...residents are fined (or at least threatened) if they allow someone to tailgate after them.
Seems like a major liability for the building to make such a statement, in writing at least. Is there an actual memo? Stand your ground aside, threatening someone with a fine if they don't physically confront a threat, is like training the 7-11 guy to 'not allow' someone into the register if they demand it.
Do they maybe mean no 'piggybacking', where people that know each other are allowing non-cred entry? Otherwise they should not try to stop the gate-crasher (I wouldn't hold the door open either though), and then notify authorities as deemed by building management.
John or Brian, do you know of any 'duress' type of mechanism that allows the person allowing access to signal, thru the way the card is swiped, that someone unauthorized has gained access? You could obviously have two readers, but that would be a bit ridiculuous in most places.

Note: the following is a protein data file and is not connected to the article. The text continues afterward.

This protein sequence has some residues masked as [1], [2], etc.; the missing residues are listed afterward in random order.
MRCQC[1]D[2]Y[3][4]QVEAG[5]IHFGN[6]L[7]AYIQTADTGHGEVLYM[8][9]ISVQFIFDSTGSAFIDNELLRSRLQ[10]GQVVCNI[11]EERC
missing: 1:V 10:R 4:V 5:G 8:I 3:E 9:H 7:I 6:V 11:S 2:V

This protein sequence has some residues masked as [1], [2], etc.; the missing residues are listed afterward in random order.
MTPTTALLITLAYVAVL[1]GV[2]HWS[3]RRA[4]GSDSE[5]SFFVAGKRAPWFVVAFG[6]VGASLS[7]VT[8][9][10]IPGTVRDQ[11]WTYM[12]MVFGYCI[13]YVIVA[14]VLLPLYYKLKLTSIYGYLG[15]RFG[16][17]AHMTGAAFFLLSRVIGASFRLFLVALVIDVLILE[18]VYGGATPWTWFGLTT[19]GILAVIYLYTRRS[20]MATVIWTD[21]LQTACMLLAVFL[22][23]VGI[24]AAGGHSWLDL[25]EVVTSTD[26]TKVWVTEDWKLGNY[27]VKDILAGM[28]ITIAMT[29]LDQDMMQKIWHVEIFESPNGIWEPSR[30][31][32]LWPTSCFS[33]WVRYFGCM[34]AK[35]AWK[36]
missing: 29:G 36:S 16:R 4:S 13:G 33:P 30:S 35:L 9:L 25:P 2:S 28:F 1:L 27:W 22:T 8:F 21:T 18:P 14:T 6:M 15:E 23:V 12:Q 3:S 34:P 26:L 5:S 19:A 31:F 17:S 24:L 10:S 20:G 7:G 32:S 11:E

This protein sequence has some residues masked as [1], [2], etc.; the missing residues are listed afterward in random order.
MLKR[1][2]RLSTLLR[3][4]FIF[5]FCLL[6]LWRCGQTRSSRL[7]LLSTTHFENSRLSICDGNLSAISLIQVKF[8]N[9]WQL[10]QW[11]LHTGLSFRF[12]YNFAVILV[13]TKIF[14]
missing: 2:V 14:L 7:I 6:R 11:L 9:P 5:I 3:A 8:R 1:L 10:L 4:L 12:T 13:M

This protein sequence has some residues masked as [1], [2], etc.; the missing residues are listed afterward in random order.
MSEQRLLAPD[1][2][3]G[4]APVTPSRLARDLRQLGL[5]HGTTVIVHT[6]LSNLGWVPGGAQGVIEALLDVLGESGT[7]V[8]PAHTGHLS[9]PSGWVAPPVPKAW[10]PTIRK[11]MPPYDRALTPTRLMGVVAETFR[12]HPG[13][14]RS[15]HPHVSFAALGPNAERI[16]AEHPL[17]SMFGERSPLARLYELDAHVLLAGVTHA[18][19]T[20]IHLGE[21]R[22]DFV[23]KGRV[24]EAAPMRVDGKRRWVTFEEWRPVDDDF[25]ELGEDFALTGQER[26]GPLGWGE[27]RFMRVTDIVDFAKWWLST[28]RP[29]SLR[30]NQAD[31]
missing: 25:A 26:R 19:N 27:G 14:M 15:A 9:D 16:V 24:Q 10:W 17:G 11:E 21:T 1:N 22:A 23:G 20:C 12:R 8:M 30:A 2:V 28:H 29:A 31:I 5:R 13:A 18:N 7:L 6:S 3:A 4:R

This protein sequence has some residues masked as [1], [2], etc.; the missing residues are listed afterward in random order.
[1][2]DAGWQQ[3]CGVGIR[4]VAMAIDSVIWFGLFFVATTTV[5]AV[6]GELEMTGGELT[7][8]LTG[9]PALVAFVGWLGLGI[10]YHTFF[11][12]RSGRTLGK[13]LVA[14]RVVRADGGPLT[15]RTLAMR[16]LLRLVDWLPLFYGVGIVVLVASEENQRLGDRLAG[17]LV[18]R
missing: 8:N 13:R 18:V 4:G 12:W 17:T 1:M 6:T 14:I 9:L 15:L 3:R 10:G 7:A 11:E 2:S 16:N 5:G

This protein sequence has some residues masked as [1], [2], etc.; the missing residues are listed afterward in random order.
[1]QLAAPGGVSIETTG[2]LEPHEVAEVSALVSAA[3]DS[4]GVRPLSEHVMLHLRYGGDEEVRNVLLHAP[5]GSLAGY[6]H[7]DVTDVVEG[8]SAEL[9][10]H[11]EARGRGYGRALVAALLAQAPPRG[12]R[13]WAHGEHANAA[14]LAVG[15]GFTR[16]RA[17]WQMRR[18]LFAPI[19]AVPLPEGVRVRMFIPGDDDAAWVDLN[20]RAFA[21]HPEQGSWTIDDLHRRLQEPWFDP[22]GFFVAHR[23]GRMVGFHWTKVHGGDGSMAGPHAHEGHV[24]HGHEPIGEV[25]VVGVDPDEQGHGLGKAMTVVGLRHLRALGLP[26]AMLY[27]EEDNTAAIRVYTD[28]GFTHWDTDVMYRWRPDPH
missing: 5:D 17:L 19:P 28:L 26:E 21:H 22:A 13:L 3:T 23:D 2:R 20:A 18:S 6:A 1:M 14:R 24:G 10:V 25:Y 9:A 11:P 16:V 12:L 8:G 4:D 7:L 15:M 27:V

IPVMU Certified | 05/03/14 07:56pm
I found it a little bit jarring as it is, minimally, not 'neighborly'.
This is a major reason why 'Tailgating' is the access control killer.
No one wants to be a jerk, but when access is granted outside the system, what's the point for the system at all?
In lieu of a human doorman, revolving doors, or installing a mantrap, the options are limited. Fines, signs, and training are common, but not always effective. Even the boldest tech companies deal with the problem:
Fines, signs, and training are common...
Common for the tailgater only, right? Not for the guy who overestimates the non-linear discharge rate of a door piston, thereby allowing the classic nonchalant last-second door save?
...revolving doors, or installing a mantrap, the options are limited